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Search tags: Agatha-Christie
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review 2017-11-12 16:27
My First Agatha Christie's Read
Murder on the Orient Express (Hercule Poirot, #10) - Agatha Christie

 I have a confession to make - this is actually my first Agatha Christie's book. I have never read any of her books and even though I have heard of her, I never once touched her books. So what compels me to read Murder on the Orient Express? Hype perhaps of the upcoming movie? A few months back my favorite bookstore was promoting her works? I can't be sure of which but in the end, I picked it up last August and finally read it this month. It took me a while but eventually, I finished it.

 

While I never realize this is part of a Hercule Poirot series, it had a setting and a premise that is intriguing. A man dies one night on a train and M. Poirot were entrusted to investigate to find out who is the real murderer. Divided into three parts, the flow of the story for me is well-thought of. There was the introduction of characters, then the depth of the investigation of getting to know each character that were in the train and the deduction through guessing came to the conclusion that is so impossible, it feels real in the end. Every thing else falls into place.

 

Was I impress? Not really. It started off as a simple murder-mystery where everyone can be a suspect and through interrogation and investigation on the train, a detective (as the greatest of all) make a guess deductions through human emotions and body language to be able to discover truth and lies. I don't know that on this day and age it would work but since it was first published in 1934, its acceptable. Still, I love how its written and there are words I never thought of I can learn from. It's a good book but not really that great to a point that makes it the greatest detective book ever written, even though I heard so much about it. I would recommend to anyone to read this first if anyone wants to read Agatha Christie's stories but I am unsure whether I would continue to read any Hercule Poirot's crime-solving series in the near future.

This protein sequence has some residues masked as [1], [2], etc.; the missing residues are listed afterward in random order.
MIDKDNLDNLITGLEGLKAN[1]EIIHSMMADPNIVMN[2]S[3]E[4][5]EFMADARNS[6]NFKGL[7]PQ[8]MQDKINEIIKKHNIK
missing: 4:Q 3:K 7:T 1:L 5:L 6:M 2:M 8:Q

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review 2017-10-31 19:09
And Then There Were None ★★★★★
And Then There Were None - Agatha Christie,Hugh Fraser

That was a fun ride! And I almost had it figured out. Well, not really. I mean, I was right in my guess for whodunnit, but couldn't figure out howdunnit. 

 

Anyway, it was perfectly plotted, wonderfully drawn characters, and Dan Stevens did a fantastic job bringing it to life with his reading. 

 

Audiobook, borrowed from my public library.

 

Previous Updates: 

10/30/17 25%

10/31/16 62%

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review 2017-10-31 13:17
Rzemieślniczka alfabetu
A.B.C. - Agatha Christie

Te wszystkie kryminały Agaty Christie mają jedną zaletę, która jednocześnie jest wadą: są zwięzłe. Wszystko tu kręci się wokół zagadki kryminalnej. Nawet tło obyczajowe, niezbędne by wprowadzić w historię i zarysować charakter postaci, jest tu tylko – no właśnie, tłem. Gdy tylko zagadka zostaje rozwiązana, powieść jest wręcz ucinana gilotyną. Ma to swoje zalety i wady, niemniej jednak podchodząc do jednej z tych powieści, przynajmniej dokładnie wiem, czego się spodziewać.

 

Jest jednak jeden minus – jeśli próbuję (tak jak teraz właśnie) coś napisać o książce Agaty Christie, którą przeczytałem kilka miesięcy temu, niewiele mogę sobie z niej przypomnieć poza jakimiś mglistymi wrażeniami. Owe wrażenia jednak wystarczają, by uplasować tę pozycję w kategorii "solidny średniak". Coś, co daje przyjemność podczas czytania, ale wyparowuje z głowy niedługo po skończeniu. Aż tyle i tylko tyle.